Last week a man in a brand-new Metallica baseball hat stood outside a West Marin grocery and asked about the breed of a peculiar and hairless dog wandering nearby. "I'll answer your question," I responded. "But first—what's with the Metallica hat? Are you with the band or something?"
The man, who appeared to be in his late 50s, pointed toward the store and said, "We just played with them."
It took a moment for the casual comment to register. What? You just played with Metallica? "Yes," he responded, affably. His partner was inside shopping. "My husband," he said, pointing again at the store, "he's the conductor of the San Francisco Symphony."
Much laughter ensued and the conductor emerged for the store with his parcel. Michael Tilson Thomas lives in these parts, and the symphony performed two nights of Metallica music, "S&M2," in early September. It was the second time the Bay Area thrash metal titans have worked with a symphony. A movie of the shows is due out Oct. 9; it will play locally at the Rialto Cinemas in Sebastopol.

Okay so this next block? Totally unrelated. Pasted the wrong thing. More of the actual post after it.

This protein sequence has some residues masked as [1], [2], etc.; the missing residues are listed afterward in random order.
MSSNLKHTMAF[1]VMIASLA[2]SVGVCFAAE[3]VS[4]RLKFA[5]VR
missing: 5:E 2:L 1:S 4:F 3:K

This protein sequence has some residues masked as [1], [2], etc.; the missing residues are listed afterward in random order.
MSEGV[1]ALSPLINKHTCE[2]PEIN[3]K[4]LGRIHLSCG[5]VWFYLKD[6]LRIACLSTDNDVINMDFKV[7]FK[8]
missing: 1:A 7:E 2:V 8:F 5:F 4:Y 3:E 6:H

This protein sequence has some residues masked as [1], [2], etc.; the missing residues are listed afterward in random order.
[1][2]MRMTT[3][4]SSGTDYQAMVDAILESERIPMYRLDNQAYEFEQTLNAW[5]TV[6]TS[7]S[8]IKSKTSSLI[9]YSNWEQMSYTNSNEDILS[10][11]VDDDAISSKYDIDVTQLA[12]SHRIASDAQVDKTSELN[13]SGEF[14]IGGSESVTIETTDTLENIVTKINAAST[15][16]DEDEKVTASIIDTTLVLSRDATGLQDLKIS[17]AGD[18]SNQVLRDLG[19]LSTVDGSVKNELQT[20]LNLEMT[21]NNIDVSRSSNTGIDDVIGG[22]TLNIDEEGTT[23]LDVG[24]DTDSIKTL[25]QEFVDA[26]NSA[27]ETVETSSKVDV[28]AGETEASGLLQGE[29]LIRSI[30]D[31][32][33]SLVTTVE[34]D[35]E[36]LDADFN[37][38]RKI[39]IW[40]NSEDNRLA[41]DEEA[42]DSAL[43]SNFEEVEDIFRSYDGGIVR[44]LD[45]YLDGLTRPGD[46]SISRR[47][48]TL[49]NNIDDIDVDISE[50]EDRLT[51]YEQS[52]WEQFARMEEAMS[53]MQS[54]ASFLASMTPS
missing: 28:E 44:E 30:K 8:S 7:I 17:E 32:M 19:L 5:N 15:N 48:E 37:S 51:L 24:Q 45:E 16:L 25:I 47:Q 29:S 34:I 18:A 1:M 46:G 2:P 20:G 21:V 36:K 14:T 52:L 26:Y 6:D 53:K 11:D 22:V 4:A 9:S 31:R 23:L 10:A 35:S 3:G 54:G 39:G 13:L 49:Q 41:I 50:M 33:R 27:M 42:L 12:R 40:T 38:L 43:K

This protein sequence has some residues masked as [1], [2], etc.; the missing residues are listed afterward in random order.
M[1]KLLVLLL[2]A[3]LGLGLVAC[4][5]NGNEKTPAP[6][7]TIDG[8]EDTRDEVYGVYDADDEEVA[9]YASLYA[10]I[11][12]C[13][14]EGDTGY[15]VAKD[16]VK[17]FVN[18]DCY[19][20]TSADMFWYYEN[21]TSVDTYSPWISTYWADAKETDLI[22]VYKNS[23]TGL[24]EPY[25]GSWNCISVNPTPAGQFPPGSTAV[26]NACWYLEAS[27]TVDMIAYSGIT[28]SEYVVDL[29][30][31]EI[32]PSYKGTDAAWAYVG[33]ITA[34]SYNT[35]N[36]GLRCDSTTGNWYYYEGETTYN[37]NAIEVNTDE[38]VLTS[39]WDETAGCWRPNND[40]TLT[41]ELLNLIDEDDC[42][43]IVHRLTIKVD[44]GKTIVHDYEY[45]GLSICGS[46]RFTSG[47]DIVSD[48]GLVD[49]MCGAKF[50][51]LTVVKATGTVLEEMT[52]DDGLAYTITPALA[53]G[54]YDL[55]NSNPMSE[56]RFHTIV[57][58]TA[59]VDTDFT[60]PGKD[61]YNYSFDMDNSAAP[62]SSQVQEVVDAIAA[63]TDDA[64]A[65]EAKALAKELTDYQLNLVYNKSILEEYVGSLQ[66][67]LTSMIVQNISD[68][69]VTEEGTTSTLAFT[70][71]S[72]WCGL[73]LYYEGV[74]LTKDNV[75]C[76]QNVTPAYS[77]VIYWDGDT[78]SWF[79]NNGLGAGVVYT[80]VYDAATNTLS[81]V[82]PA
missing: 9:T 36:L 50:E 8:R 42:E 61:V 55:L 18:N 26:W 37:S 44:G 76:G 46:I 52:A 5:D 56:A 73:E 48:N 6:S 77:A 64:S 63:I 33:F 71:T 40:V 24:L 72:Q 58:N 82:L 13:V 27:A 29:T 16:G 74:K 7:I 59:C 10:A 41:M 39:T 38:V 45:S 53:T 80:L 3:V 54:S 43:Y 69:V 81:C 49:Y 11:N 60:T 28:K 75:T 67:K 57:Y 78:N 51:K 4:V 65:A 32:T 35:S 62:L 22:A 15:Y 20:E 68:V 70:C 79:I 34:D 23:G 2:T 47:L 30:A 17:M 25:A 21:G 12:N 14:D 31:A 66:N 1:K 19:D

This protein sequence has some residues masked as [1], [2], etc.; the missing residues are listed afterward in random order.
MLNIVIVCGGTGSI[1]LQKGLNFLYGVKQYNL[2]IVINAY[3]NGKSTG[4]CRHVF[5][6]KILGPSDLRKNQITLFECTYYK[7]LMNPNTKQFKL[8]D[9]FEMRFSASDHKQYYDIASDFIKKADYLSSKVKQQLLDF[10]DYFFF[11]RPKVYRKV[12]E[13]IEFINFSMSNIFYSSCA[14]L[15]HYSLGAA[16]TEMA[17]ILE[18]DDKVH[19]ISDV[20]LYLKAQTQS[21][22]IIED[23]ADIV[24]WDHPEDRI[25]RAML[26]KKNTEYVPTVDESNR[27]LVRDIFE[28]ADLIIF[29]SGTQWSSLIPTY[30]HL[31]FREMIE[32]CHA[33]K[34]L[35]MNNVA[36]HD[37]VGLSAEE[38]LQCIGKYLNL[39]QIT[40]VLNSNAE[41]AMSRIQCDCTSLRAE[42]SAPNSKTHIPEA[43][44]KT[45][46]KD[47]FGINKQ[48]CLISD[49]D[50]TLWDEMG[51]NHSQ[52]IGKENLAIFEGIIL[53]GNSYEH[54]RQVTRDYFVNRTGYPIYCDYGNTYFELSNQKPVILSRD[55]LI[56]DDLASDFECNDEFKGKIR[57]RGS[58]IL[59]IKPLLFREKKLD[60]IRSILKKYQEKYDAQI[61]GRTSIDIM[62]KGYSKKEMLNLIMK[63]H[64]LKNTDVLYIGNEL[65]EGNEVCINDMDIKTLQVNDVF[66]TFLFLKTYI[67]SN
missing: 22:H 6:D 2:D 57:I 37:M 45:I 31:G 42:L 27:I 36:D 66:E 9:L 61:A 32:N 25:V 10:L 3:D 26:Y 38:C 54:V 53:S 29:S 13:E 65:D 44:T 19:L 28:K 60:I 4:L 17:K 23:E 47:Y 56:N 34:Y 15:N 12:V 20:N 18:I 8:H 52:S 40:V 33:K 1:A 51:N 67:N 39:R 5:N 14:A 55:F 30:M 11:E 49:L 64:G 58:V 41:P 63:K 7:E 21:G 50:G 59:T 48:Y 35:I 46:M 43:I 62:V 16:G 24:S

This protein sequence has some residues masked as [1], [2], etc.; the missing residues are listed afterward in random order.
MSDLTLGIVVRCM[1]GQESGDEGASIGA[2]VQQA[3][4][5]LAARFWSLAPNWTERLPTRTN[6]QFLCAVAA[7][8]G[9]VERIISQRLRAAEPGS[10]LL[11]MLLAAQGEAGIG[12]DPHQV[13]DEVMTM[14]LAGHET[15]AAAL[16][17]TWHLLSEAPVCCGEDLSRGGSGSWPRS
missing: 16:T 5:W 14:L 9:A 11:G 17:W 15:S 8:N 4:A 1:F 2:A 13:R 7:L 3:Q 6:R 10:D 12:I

The men departed. One of the high-holy hippies of West Marin was on the scene and noted, "You know, they say that conductors live longer than anyone—they have the longest life span."
It makes sense, the high-holy hippie continued, and we checked off the various reasons why. Consider the aerobic aspect of a conductor fully in his element, for one thing. The musicians focus completely on the conductor as he gyrates and coaxes and persuades them to heights of symphonic glory. That's ego-gratifying stuff right there, and quite uplifting from a spiritual perspective. Plus, the conductor is the star of the show and he or she's got their back turned to the audience the whole time. That's pretty punk rock.
The high-holy hippie declared it his favorite interaction of the day, maybe even of the month, and everyone went about their business. Days later, news emerged that Metallica frontman James Hetfield had entered a rehab clinic and the band was canceling tour dates to deal with the shared trauma. Reports highlighted that Hetfield had been sober for 15 years and helped other musicians with their addictions during that time.
Then news broke that longtime Grateful Dead lyricist and San Rafael resident Robert Hunter had passed on. A real double-shot of sad news. I always keep the "Uncle John's Band" lyrics at bay for moments like these—when "life looks like easy street, there is danger at the door." There's a beautiful Jerry Garcia Symphony version of the song from Red Rocks that's seen heavy rotation in my house this week.